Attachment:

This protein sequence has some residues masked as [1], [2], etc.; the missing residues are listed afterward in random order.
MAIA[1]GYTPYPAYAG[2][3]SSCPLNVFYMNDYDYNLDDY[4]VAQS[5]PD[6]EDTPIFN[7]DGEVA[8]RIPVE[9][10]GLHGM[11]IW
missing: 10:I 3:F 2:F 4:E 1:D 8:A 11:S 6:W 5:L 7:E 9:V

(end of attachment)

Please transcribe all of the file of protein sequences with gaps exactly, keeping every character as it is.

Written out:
This protein sequence has some residues masked as [1], [2], etc.; the missing residues are listed afterward in random order.
MAIA[1]GYTPYPAYAG[2][3]SSCPLNVFYMNDYDYNLDDY[4]VAQS[5]PD[6]EDTPIFN[7]DGEVA[8]RIPVE[9][10]GLHGM[11]IW
missing: 10:I 3:F 2:F 4:E 1:D 8:A 11:S 6:W 5:L 7:E 9:V